Welcome to Plugging Into Your Kids from Direct Energy. In this series, we will share ways you can spend focused time with your children – specifically by unplugging from technology. We want to help your family make a conscious effort to connect with each other by avoiding electronic devices and enjoying some real-life interaction.
A picture can paint a thousand words, and it can also spawn a thousand stories.
We focus our attention in this installment of Direct Energy’s Plugging Into Your Kids by abandoning the use of films, video games, social media, and smart phones, and going back to old fashioned books and story telling.
Keep it simple, and follow along as we show you ways to plug into your children, via the simplicity and richness of stories.
Head to your local library with a large basket, and check out a bundle of books to bring home. Choose five for them, and allow your child to choose five of their own. Make a designated corner in your living room full of large plush pillows where together, you will curl up and read stories.
If your child is a teenager, then reading aloud may not be desirable. Instead, each of you choose a novel, and read silently, together. Children, even in their teen years, imitate what they see. If they see you reading, they may become more inclined to read as opposed to hanging out on social media.
Make the moment sweeter with a few glasses of lemonade!
Writing Poetry Together
Writing poetry is an especially fun game with young children. Think of a noun, such as a mountain, and have them say something silly about the mountain. Say it, and then add another line. The next person then repeats what the first and second person said, and so forth. You could also write down each line as you go around to keep a record of your oral poetry.
Another way to write poetry together is to use the Japanese poetry form of haiku. It uses seventeen syllables in three lines of five, seven, and five. It traditionally paints images of the natural world, so head into your yard, or do this at the park together.
Some believe that poetry is the strongest form of writing there is, condensing ideas and thoughts into a powerful parcel of words. Don’t overthink it, and keep it simple. Poetry could be as reflective as saying a few lines about your dog that day!
Building Stories Together
The tradition of oral story telling dates back to centuries ago. Where did those folks come up with the stories we hear of today?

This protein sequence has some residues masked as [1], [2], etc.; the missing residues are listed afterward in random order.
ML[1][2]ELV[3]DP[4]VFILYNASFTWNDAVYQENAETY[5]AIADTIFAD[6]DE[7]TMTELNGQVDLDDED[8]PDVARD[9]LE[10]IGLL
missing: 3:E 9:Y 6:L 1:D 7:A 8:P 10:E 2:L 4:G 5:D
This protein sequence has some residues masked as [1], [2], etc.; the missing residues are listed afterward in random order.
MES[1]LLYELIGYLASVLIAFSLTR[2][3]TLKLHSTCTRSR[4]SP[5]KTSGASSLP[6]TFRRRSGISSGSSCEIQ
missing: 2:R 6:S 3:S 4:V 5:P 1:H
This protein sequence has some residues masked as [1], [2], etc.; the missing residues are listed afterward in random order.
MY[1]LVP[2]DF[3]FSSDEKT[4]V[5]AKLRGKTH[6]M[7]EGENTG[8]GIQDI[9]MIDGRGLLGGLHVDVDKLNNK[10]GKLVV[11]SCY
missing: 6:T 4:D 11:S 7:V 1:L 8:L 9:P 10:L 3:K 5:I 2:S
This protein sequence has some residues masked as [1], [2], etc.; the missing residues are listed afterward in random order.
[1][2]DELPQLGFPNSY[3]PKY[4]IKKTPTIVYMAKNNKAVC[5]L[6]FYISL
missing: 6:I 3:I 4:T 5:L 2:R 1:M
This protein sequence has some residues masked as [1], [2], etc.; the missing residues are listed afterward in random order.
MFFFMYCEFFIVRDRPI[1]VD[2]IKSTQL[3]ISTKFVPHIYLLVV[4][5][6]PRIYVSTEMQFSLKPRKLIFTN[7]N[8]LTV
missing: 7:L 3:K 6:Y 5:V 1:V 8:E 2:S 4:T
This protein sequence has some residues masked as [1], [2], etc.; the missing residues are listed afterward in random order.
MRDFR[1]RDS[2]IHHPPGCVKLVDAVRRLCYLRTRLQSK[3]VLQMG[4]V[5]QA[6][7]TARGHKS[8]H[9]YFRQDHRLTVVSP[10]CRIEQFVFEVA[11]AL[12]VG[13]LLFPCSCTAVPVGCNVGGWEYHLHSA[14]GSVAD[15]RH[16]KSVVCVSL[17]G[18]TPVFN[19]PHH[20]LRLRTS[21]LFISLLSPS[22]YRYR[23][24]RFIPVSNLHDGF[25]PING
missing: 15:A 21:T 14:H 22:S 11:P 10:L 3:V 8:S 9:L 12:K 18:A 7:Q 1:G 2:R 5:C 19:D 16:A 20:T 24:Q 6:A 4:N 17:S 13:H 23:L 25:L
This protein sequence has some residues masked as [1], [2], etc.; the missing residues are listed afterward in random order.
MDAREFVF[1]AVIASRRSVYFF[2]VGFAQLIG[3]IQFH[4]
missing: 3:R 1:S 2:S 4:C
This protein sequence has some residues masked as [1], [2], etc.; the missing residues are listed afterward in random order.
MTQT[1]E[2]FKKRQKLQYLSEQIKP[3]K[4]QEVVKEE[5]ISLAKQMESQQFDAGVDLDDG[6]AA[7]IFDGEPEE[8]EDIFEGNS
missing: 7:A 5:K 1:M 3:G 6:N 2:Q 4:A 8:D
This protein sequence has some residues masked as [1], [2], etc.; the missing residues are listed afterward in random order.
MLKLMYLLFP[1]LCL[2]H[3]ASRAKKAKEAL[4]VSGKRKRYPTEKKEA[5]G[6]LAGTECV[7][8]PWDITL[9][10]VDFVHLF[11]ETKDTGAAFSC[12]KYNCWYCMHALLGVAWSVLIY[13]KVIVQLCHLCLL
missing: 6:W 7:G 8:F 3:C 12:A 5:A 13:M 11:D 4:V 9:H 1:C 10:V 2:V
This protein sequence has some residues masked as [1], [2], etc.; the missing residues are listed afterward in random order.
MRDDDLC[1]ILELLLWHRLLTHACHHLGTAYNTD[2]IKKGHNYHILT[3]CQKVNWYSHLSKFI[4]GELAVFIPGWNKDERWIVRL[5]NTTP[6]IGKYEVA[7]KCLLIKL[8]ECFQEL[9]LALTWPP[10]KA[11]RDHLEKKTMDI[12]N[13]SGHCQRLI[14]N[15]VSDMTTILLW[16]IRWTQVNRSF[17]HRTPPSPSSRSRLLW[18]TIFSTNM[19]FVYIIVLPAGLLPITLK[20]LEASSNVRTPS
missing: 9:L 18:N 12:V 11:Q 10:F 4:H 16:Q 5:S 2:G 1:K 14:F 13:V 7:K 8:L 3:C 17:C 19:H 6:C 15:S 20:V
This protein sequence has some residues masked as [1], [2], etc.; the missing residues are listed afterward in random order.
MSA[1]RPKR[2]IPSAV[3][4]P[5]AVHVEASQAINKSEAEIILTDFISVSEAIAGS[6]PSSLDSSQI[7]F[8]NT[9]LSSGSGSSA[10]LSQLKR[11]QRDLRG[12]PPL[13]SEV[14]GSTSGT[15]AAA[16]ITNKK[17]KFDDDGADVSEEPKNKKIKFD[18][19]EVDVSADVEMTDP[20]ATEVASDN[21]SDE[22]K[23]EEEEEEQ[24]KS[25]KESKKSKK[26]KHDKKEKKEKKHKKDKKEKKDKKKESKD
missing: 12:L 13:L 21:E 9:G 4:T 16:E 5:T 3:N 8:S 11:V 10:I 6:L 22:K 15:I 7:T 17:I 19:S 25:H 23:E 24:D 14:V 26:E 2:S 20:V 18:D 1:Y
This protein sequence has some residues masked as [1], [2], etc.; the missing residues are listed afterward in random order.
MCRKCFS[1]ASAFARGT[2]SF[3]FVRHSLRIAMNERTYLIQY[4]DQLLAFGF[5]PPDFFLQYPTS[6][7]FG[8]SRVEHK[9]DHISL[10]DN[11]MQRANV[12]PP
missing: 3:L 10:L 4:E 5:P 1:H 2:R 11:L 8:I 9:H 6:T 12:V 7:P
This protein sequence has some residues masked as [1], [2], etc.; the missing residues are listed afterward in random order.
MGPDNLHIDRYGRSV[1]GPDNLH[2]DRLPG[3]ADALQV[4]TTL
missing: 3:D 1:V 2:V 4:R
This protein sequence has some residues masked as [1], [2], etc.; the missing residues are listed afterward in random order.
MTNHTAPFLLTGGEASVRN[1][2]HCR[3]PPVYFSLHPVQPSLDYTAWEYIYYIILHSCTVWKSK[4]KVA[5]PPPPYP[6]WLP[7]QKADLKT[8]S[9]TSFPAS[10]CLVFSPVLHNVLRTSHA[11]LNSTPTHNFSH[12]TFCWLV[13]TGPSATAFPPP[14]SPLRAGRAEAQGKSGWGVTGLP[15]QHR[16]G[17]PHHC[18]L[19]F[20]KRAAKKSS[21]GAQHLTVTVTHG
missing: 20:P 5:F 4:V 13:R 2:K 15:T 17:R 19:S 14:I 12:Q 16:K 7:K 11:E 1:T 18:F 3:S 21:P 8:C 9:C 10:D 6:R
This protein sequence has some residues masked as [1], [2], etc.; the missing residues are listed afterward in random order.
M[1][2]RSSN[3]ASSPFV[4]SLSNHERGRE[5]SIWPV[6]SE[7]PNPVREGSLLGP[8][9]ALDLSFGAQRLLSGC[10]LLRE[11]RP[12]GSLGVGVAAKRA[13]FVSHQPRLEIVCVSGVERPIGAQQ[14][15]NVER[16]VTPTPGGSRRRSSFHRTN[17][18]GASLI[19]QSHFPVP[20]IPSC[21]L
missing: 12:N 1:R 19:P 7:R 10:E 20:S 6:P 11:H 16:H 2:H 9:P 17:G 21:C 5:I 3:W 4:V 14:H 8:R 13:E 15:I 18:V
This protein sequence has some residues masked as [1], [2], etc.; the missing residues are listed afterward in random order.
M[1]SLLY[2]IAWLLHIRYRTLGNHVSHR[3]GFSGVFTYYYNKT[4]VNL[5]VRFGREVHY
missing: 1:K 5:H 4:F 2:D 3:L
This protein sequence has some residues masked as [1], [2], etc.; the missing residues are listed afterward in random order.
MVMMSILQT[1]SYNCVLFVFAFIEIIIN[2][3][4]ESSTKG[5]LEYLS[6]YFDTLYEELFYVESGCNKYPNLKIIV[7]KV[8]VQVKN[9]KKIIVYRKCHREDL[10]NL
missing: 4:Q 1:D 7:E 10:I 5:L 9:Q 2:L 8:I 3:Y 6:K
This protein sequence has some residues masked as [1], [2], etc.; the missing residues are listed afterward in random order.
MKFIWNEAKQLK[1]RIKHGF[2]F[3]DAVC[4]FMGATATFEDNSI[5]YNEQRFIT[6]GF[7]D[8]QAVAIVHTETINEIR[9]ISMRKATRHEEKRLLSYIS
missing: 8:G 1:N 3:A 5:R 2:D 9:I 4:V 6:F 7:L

Take time to share with your children a few stories from your own childhood. Their eyes will light up when they begin to learn that mom and dad too, were young kids. When visiting grandma and grandpas house next, make a point of having each of them tell a story when they were younger to keep this rich tradition alive. Even better, have them share a story about their great grandparent!
If you struggle to come up with a story out of thin air, here are a few ways to get started.
Do you collect postcards, or hold onto birthday cards each year? What about a box of photographs that you randomly toss in?
Use this visual “treasure box” for your child to pick out one photo, or one card. From the card, make up a story of what is happening.
An image of a landscape for example could become the backdrop to an elaborate story of pirates or fairies! A photograph of a family member could become a new character, completely separate from who they are! The possibilities are endless, but the important thing is that together, you and your child are entering a space for creativity and the sharing of ideas.
Making Picture Books Together
Begin by taking 4-7 pages of printer paper, and fold them in half. Put a staple in the middle to secure the pages. Using one of our ideas above, write your story into the pages of your homemade book, and together, illustrate it. Collaborative drawings can be so interesting, with your own style and that of your child’s.
Use a range of media from crayon to ink to marker for a variation of textures. You can also cut and glue pieces of fabric into your book. Or bring some realistic images into play by cutting life like images out of magazines and building your book using a collage technique.
If writing your story doesn’t interest you both, then illustrating the book alone can tell a tale that is open ended for anyone’s interpretation! Sometimes picture books can spring forth more imagination than stories written out for you.
Create a Puppet Show
Have you ever put on a puppet show with your child? Using a story from your life, or theirs, or one that you’ve made up along the way, gather some simple props, a couple of chairs, a blanket, and make a homegrown production.
Socks can become puppets, or spend an hour making drawings to stick onto sticks to make stick puppets. Gather a few instruments for added sound effects, and get silly. We promise it will be a memory to remember!